Tuesday, August 1, 2017 By: Ask A Master Gardener

Crapemyrtle Bark Scale

Crapemyrtle Bark Scale

Allen Robinson: Ask a Master Gardener
Tuesday, August 1, 2017
Q: I have white spots that turn to a blackish mold on my crape myrtles. What is it and how do I get rid of it? Tricia, Tulsa.
A: We addressed this issue in this column last year, but some of the recommendations made by OSU regarding control have changed. The current recommendations come from Dr. Eric Rebek, state extension specialist for horticultural insects.
It is an insect pest that is called crape myrtle bark scale. This insect is relatively new to our area but has become fairly prevalent. It came to the U.S. from Asia and first appeared in north-central Texas in 2004. It has subsequently spread northward into the Tulsa area from nursery stock and other sources of imported crape myrtles. This is the reason one should always inspect nursery crape myrtles for scale insect before purchase.
Like other scales, the life cycle begins with either the female scale or eggs overwintering on the crape myrtle under loose bark. When the eggs hatch, small mobile “crawlers” are produced, which migrate on the plant and may be spread to other crape myrtles by wind or birds. There may be two to three generations produced per year depending on temperatures.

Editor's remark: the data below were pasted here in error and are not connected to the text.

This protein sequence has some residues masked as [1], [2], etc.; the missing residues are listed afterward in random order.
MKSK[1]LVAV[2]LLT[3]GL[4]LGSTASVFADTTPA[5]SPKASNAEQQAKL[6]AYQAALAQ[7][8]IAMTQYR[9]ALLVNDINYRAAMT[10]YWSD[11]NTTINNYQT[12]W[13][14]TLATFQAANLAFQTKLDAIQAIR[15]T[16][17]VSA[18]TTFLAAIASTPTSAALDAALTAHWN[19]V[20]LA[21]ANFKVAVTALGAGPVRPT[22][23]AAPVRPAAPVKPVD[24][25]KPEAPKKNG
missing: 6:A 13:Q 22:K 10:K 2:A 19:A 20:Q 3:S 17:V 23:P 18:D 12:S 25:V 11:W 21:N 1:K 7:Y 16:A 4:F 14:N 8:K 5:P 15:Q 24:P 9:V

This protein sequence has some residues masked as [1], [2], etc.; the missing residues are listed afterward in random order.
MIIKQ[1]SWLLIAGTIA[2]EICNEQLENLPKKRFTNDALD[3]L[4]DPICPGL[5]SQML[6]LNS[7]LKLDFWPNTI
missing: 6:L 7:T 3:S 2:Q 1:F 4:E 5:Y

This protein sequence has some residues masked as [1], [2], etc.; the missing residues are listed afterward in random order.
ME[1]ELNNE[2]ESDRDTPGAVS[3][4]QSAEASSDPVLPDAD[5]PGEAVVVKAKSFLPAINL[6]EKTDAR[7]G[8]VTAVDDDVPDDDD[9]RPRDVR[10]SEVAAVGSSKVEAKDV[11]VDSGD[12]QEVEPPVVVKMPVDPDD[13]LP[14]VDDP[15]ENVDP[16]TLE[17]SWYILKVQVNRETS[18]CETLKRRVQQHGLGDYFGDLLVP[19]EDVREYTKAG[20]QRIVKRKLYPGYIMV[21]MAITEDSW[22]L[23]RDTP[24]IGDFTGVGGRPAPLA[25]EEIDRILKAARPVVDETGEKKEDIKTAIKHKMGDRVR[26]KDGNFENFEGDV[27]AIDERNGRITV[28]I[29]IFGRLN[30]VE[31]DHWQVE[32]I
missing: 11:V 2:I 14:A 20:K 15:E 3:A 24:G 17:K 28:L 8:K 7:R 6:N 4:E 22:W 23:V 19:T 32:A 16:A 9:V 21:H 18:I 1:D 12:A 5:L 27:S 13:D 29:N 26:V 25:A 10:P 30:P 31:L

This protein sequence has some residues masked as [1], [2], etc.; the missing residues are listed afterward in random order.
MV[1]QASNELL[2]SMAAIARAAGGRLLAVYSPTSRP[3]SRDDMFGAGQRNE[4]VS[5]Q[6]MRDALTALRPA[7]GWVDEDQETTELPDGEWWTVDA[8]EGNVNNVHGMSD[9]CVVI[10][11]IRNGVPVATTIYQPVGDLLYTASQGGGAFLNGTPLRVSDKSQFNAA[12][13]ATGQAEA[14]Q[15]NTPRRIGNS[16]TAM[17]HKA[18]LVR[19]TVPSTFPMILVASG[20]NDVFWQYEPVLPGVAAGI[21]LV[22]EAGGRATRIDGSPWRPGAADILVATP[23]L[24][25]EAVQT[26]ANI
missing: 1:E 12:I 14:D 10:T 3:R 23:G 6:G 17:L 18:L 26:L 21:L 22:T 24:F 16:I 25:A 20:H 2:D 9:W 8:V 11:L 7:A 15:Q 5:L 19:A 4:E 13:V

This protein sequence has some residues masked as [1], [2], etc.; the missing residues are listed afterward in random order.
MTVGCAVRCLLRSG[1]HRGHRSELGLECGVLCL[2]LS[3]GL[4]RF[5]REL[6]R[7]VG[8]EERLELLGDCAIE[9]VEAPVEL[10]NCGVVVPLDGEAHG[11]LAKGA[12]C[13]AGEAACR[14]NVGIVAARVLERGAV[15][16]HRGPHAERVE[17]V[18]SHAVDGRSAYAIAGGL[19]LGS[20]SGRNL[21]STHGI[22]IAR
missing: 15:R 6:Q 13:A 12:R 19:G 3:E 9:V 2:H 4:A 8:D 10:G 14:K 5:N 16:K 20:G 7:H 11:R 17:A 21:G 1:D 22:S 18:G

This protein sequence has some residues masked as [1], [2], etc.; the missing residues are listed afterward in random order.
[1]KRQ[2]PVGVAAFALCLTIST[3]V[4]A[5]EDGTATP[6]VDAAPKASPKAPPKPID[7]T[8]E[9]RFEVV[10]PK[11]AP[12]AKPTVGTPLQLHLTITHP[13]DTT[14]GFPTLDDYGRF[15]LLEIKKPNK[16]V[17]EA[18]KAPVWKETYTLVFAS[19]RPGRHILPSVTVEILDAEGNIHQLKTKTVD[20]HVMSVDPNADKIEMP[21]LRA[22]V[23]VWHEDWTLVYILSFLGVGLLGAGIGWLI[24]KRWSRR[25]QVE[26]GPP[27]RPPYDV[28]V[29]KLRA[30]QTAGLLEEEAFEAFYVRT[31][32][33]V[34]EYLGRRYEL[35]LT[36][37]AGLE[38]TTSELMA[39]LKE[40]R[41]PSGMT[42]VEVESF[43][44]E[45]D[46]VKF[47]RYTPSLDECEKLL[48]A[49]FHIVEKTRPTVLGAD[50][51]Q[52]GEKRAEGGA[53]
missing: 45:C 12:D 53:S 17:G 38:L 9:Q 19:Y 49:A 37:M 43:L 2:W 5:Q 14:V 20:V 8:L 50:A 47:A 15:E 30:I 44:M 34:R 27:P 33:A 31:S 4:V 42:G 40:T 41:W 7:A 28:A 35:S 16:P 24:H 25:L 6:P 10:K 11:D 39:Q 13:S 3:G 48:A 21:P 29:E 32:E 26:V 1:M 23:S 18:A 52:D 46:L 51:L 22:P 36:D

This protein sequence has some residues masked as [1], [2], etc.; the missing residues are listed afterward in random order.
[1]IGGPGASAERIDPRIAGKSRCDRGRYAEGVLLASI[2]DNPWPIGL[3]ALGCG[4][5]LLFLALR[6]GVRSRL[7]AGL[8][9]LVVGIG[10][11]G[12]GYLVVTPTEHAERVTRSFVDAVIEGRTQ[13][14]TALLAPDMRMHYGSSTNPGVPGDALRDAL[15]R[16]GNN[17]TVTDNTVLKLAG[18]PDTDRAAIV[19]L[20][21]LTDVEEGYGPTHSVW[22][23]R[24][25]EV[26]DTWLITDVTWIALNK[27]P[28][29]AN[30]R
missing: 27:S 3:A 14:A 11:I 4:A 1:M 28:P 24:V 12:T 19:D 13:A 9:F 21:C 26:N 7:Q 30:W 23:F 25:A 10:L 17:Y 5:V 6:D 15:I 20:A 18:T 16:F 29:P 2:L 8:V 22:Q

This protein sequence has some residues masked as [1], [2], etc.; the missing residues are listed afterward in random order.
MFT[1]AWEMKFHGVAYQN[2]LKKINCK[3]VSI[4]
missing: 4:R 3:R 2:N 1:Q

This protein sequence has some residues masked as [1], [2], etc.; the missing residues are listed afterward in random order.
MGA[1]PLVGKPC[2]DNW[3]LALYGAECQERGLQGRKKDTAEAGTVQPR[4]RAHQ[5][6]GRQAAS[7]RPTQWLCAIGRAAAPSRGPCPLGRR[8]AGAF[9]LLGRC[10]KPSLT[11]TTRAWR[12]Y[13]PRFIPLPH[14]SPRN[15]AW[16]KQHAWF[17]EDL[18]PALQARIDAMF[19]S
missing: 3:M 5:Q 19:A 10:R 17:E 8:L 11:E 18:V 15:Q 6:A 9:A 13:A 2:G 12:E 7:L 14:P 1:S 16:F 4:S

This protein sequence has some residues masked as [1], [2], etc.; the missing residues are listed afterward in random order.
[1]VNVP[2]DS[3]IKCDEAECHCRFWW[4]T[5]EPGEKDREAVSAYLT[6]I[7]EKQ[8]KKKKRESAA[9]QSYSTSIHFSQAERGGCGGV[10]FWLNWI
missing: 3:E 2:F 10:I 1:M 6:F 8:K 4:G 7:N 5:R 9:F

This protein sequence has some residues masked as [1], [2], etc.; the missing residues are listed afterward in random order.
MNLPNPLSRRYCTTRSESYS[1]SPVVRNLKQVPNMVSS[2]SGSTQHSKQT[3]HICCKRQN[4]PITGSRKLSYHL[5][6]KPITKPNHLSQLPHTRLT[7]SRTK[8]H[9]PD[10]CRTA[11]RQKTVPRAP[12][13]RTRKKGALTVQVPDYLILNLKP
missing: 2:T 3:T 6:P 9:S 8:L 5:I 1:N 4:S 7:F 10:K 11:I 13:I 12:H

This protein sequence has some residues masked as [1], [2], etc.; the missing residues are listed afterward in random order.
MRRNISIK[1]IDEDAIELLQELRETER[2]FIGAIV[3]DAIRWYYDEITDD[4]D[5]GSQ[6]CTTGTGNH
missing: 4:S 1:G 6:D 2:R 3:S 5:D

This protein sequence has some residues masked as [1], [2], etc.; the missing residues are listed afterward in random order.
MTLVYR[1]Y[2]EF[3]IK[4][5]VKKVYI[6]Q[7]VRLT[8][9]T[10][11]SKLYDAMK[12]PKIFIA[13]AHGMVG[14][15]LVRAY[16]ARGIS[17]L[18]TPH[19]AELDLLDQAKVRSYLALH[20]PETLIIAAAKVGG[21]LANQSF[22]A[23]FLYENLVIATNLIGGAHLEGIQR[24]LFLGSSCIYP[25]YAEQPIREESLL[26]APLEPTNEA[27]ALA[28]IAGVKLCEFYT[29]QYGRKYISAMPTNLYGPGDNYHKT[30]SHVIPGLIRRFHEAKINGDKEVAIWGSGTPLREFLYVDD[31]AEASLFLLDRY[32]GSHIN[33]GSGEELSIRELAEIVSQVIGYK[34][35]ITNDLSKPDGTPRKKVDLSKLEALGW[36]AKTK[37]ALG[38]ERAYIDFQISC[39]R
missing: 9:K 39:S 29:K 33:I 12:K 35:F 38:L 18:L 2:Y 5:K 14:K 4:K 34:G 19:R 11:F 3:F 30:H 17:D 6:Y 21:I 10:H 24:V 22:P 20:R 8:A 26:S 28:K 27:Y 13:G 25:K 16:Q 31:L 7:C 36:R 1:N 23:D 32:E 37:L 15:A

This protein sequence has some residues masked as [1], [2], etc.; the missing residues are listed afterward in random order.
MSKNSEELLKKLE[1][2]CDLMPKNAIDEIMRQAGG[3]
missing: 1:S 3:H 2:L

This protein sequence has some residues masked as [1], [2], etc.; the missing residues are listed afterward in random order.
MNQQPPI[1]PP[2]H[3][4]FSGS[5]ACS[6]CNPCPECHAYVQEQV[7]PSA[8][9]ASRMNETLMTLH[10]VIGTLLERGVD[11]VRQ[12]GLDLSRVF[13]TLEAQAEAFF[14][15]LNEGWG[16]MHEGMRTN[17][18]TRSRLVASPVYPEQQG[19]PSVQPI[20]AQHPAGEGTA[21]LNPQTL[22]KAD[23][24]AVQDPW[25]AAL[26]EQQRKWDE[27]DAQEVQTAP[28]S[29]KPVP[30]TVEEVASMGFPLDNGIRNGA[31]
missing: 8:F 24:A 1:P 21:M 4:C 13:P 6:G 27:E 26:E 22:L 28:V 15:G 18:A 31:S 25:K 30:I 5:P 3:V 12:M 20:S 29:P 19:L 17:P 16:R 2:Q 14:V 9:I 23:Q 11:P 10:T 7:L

Once the female is fully developed, she mates and attaches to the stems and trunks of the crape myrtle, where she remains fixed and lays eggs for the next generation. She dies shortly thereafter, but the eggs survive under her covering until they hatch.
As the scales feed, they release a liquid called “honeydew.” This is similar to the behavior of aphids. The sugars in honeydew may support the growth of a fungus called “sooty mold.” This overgrowth produces large black patches on the bark of the crape myrtle. The mold is unsightly and creates a reduction in aesthetic quality, but it is not significant in terms of the plant’s health.
Garden tips

·        Divide and replant crowded hybrid iris (bearded iris) after flowering until August. When planting, take care not to plant the rhizomes too deeply. Cover them with an inch of soil or less. Do not mulch iris
·        Water all plants deeply and early in the morning. Most plants need approximately 1 to 2 inches of water per week. Rather than watering daily, water less often and more deeply.

·        Some trees such as sycamores and river birches lose large numbers of leaves in the heat of summer. Trees do this to reduce water loss from their leaves. It is a coping action by the tree; it is not dying.


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